The National Minimum Wage increase of 2.5% to £6.08 is “out of step with reality”, according to retailers.
Government has today approved the increase for the adult minimum wage, recommended by the Low Pay Commission.
The British Retail Consortium (BRC) described the increase as a “substantial rise which adds to the pressure on retailers as they try to grow their businesses and create jobs”.
The changes, which come into effect in October, also include an increase in the youth minimum wage, for 18 to 20-year olds, which rises by 6p to £4.98 an hour.
“Combined with slowing sales, poor consumer confidence and rising costs it will be a further obstacle to the retail sector as it tries to play its role in the country’s economic recovery,” said the BRC.
The BRC said it supports the principle of the minimum wage as a “basic floor for decent pay” but it needs to “reflect economic realities”.
It also said that just six months notice makes it difficult for retailers to budget for.
BRC director general Stephen Robertson said: “At a time when the priority should be getting more people into work, any increase in staff costs is an extra hurdle. This rise in the National Minimum Wage is at the very top end of what retailers could be expected to live with.
“Employers have just been hit by an increase in National Insurance. Business rates have soared and retailers are still absorbing much of the increase in VAT. This increase in the minimum wage is yet another challenge to retailers when trading is already difficult on the high street.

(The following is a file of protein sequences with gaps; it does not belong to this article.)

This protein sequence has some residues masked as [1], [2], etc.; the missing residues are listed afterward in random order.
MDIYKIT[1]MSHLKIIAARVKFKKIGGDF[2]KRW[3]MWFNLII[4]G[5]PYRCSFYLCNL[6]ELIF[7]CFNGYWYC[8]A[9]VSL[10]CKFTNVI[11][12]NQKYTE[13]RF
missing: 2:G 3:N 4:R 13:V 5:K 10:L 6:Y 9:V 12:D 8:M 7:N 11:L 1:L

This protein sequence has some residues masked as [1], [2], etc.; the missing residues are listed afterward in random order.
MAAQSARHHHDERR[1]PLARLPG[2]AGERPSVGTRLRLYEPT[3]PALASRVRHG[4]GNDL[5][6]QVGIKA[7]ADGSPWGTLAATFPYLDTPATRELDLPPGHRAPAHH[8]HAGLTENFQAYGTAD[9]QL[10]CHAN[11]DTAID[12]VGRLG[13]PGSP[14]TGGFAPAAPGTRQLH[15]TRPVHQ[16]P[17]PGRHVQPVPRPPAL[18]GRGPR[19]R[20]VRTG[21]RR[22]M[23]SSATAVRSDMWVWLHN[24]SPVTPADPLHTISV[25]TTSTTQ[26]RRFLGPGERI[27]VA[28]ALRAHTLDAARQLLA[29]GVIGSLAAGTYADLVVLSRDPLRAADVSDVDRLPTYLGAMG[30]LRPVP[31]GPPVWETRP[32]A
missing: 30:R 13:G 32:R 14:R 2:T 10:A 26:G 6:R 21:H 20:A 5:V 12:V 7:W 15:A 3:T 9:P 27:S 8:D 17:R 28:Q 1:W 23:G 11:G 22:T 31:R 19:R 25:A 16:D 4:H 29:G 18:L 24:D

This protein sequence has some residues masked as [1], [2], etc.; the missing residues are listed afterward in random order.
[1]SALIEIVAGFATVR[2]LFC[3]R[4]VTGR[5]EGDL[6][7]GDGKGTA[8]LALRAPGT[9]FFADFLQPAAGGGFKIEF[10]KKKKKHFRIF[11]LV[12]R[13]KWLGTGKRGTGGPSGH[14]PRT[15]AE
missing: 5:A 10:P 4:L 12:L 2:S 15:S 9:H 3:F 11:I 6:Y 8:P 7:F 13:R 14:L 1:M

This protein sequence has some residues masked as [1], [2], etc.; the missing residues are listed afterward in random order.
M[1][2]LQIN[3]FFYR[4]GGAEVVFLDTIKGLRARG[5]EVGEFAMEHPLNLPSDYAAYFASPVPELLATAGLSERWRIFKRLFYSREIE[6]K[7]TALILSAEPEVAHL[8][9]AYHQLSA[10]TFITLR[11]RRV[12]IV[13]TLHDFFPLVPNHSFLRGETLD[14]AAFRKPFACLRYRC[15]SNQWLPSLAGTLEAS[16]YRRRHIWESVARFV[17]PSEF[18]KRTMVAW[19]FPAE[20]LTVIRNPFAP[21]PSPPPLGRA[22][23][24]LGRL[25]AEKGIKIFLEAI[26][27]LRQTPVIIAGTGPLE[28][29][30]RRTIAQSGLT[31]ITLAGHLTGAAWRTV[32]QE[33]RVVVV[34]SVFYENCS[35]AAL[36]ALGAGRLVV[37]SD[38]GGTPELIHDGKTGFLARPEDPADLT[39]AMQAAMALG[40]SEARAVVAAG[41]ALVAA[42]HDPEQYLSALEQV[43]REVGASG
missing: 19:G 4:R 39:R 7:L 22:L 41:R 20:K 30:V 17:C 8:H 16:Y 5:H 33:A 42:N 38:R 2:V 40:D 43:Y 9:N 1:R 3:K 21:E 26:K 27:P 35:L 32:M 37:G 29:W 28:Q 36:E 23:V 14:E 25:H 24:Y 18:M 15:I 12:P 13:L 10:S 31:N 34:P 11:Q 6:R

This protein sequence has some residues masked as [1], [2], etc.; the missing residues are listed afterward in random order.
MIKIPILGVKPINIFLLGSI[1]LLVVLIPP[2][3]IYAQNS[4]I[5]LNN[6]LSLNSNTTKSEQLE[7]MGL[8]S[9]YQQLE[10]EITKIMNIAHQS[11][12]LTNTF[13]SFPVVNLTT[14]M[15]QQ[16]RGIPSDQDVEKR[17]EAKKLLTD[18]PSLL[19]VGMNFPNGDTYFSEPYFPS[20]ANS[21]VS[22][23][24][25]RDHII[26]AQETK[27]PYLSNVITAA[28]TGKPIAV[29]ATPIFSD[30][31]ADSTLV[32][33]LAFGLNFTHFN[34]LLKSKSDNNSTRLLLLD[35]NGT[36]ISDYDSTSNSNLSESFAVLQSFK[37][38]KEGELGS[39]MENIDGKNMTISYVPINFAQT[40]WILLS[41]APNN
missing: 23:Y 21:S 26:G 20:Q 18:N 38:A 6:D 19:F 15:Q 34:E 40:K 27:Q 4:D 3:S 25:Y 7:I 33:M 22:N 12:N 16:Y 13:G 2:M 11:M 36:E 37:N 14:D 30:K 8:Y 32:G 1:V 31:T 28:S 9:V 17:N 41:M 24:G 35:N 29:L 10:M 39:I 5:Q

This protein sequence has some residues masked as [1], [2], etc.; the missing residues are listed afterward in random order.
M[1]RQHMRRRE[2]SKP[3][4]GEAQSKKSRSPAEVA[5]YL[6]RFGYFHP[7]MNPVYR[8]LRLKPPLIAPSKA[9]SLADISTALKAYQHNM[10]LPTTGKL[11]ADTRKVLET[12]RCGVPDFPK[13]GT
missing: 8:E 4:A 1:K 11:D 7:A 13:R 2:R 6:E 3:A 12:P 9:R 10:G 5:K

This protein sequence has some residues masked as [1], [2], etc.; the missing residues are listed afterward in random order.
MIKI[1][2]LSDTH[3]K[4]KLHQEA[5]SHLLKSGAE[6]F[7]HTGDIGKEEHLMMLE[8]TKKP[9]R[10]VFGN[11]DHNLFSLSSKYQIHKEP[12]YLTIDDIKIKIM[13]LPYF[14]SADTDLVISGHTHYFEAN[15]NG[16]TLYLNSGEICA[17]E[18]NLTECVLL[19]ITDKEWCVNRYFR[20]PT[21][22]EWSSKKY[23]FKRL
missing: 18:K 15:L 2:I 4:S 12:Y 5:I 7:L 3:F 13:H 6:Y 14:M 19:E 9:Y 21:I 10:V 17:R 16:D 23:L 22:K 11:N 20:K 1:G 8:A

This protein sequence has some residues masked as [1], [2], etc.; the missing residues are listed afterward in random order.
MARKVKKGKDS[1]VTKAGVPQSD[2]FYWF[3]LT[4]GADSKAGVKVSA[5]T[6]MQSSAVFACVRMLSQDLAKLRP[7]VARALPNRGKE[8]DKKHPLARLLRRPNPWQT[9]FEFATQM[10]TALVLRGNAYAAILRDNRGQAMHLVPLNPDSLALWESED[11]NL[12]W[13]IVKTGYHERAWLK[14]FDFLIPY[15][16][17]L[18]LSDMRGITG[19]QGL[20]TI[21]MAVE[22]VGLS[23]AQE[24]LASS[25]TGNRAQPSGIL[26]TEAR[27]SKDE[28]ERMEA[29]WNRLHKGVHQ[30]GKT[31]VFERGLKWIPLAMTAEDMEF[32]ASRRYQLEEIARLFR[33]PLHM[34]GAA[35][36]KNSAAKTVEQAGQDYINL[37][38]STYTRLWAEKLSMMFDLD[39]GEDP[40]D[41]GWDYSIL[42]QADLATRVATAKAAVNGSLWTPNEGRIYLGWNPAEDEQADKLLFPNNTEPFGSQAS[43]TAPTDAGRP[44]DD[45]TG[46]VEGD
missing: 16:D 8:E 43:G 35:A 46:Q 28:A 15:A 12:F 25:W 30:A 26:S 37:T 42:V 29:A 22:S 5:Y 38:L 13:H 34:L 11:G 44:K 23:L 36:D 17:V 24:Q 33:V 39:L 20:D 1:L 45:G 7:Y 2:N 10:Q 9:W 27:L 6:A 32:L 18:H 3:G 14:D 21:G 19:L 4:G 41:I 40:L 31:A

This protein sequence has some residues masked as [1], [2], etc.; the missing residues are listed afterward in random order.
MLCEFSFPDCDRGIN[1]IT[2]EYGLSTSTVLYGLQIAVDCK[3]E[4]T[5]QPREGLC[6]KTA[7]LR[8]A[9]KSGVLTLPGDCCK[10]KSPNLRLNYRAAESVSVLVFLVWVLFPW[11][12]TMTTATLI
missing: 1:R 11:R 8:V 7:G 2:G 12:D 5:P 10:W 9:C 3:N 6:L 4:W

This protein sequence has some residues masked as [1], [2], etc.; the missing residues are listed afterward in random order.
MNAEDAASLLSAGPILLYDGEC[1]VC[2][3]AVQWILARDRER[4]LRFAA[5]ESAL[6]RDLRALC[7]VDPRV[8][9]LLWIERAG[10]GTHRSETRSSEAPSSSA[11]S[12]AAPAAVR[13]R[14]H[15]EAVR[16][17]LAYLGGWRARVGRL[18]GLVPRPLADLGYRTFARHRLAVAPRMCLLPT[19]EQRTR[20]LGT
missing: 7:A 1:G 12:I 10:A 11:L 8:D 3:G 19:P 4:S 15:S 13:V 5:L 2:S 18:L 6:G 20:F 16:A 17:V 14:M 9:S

“A third of retail staff are under 25. Young people are facing some of the biggest challenges on the jobs market at the moment, and this increase makes it harder for retailers to expand and create the jobs needed.
“In the current climate it is the private sector which is driving the economic growth that will provide the jobs and tax revenues of the future. The minimum wage must reflect the economic realities businesses are dealing with. Today’s announcement is out of step with reality.”
Business secretary Vince Cable said: “More than 890,000 of Britain’s lowest-paid workers will gain from these changes. They are appropriate, reflecting the current economic uncertainty while at the same time protecting the UK’s lowest-paid workers.”
David Norgrove, chairman of the Low Pay Commision, said: “We believe we have struck the right balance between the needs of low-paid workers and the challenges faced by businesses.”